Some athletes will want to perform the dead lift and the clean and jerk. We need to emphasize that these exercises require the back muscles to be used as the initial force of effort. After mathematical evaluation of proper and improper posture, it is impossible to perform those exercises using the body that could be considered in a good position. Due to risk of injury, athletes performing these exercises should do so under the guidance of a professional strength and conditioning expert who knows how to build and strengthen proper spinal structure.

Before going over the specific exercises to avoid we wanted to share some mathematic excerpts from Dr. John Scherger's "Spinal Fitness Series, Spinal Core Stability Training & Treatment: The Restoration & Preservation of proper Structure and Function", December 2002, Volume #2c.

Pages 153, 110, 111 and 139 are as follows:

Important Concepts about Posture

 In honor of the late Dr. John Scherger, we present the mathematical proofs that performing particular exercises can reduce function, increase wear and tear, and increase injury.

Proper vs. Improper Posture Analysis

Mathematic Excerpts from Dr. John Scherger's "Spinal Fitness Series, Spinal Core Stability Training & Treatment: The Restoration & Preservation of proper Structure and Function", December 2002, Volume #2c

Improper Posture Analysis

 Mathematic Excerpts from Dr. John Scherger's "Spinal Fitness Series, Spinal Core Stability Training & Treatment: The Restoration & Preservation of proper Structure and Function", December 2002, Volume #2c

Mechanical Advantage of Posture Chart

Sit-Ups Hurt People - The Why!

Dr. John S. Scherger* proved that "Posterior shear forces developed caused bulged disc, pinched nerve, stenosis", and a fulcrum "sets up (the) spine to safely function to adapt proper structure & physiology.

Get our free guide and learn "How to do the Sit-Up with Power Cushion or Over Sleeping Bag"

Posterior Shear Forces

* "What the Superior Athlete Possesses & How to Train For It 

Musculo-Skeletal Physics of The Spine"

Exercises to Avoid:

Seated Row:

Illustrative Example of the Seated Row Exercise

 

 

 

Back Extension:

Illustrative Example of the Back Extension Exercise

Bent-Over Fly:

Illustrative Example of the Bent-Over Fly Exercise

 

 

 

 

 

Sit-Up:

Illustrative Example of the Sit-Up ExerciseExercise should never place stress on the posterior spine. For example, the movement of strict standing or seated squats or bicep curls can cause the posterior back muscles to stabilize the weight mass in front of the spinal column. Despite these exercises being meant to work the legs or arms, they work the posterior back muscles, which have poor mechanical advantage. Proper form is essential to benefit from these exercises and avoid potential harm.

Bicep Curl:

Avoid this method of the Bicep Curl Exercise

                                                                                                                                                                                                                                                        

Leg Extension:

Most people do not understand how the Anterior Cruciate Ligament (ACL) functions with the forces created at the fulcrum knee joint during the leg extension movement. Weight applied to the lower leg during the leg extension translates as upward shear stretching and tearing the ACL and compression into the articular joint surfaces. Ever wonder why you experience knee ACL pain? The physics of why we state no one should ever perform the leg extension exercise:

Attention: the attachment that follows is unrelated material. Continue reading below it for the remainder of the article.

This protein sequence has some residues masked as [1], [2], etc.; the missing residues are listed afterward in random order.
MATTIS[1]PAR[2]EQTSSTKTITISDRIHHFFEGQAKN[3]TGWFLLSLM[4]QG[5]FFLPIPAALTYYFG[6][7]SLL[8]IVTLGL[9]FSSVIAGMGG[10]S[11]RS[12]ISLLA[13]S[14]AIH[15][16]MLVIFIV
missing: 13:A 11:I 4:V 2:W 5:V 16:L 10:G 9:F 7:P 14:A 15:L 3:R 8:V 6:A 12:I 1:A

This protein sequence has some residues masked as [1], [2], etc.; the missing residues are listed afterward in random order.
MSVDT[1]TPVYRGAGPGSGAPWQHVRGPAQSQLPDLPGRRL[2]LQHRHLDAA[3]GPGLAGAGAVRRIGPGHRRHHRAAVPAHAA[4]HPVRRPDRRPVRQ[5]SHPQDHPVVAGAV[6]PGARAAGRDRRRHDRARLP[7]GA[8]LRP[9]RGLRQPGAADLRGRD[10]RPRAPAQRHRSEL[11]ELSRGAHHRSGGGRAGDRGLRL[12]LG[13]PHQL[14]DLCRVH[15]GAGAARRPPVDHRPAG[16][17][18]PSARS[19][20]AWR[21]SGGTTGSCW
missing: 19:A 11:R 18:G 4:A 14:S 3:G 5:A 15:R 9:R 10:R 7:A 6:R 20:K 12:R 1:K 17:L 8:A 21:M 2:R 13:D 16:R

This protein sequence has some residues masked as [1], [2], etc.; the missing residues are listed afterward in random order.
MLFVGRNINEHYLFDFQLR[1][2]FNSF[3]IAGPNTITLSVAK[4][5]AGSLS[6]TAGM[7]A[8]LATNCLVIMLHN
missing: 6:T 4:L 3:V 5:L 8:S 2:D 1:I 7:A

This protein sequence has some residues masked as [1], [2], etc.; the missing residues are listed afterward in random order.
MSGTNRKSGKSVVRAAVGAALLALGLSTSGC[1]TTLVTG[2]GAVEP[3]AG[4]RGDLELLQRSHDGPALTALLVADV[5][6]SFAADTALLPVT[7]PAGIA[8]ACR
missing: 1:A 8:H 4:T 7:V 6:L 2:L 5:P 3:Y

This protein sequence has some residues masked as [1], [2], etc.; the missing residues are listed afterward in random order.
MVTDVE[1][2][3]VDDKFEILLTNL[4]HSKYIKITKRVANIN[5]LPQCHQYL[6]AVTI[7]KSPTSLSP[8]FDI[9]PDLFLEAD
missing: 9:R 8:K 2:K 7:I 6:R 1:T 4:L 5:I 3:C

Illustrative Example of a Leg Extension of 25 pounds

As you lift your legs into extension, adding 25 pounds of downward pressure (amount of muscle effort) on your lower leg-ankle area creates 61 pounds of shear and 105 pounds of compression on the ACL. The job of the ACL is to stop the lower leg from shearing and dislocating to the anterior of the knee joint. The ACLs act like a rope and are remarkably strong but prone to injury because when stretched more than 6% of their normal length, they begin to tear. Tearing the ACL decreases joint stability, creates loose joints, and increases the risk of injury.

Illustrative Example of the Leg Extension Exercise

Time to stop believing the lies "a strong leg muscle makes a strong joint" or "a strong muscle takes the force off the joint." In Dr. John S. Scherger's "Physics Demonstration of the Leg Extension Exercise," he correctly states, "The joint is only as healthy as the condition of its parts (articular surfaces, ligament) to maintain the forces; created by muscle activity."

Leg Curl:

Most people do not understand how compression forces created by the leg curl movement affect the knee joint's articular surfaces or how the ACL stabilizes shear force during the exercise. In Dr. John S. Scherger's "Physics Demonstration of the Leg Curl Exercise," "We see the lower leg held in equilibrium stabilized against the knee joint……and the ACL stop(s) upward shear force of the lower leg as it sits at the joint". In his demonstration, when applying a vertical line of pull, the lower leg tries to move into dislocation in an upward direction. In Dr. Scherger's "What the Superior Athlete Possesses & How to Train For It – Musculo-Skeletal Physics of The Spine," diagrams depict during the leg curl exercise with weight applied below the calf above the ankle, that "When (the) leg is curled it would shear downward if the ACL did not stop all the weight. As the leg curl exercise stretches and tears the ACL, joint stability decreases, and the knee joints loosen and become prone to injury. No one should ever perform the leg curl exercise.

Illustrative Example the Leg Curl Exercise

Illustrative Example the ACL Shears Leg Curl Exercise

 

 

Anterior Cruciate Ligament (ACL) Shears Downward During Leg Curl

All our How to Guides are free and written based on Dr. John S. Scherger's Manuals and Physics Demonstrations:

How To Do The Spinal Twist © 2021

How To Do The Neck Flexion © 2021

How To Evaluate Spinal Curvature And Athletic Ability © 2021

How To Do The Sit-Up With Power Cushion Or Over Sleeping Bag © 2021

How To Do The Pelvic Tilt With Power Cushion Or Over Sleeping Bag © 2021

Now you can train to improve, restore, and maintain the ideal S-shape spinal posture instead of accentuating or creating the incorrect neutral spine.     

www.SpinalFitness.com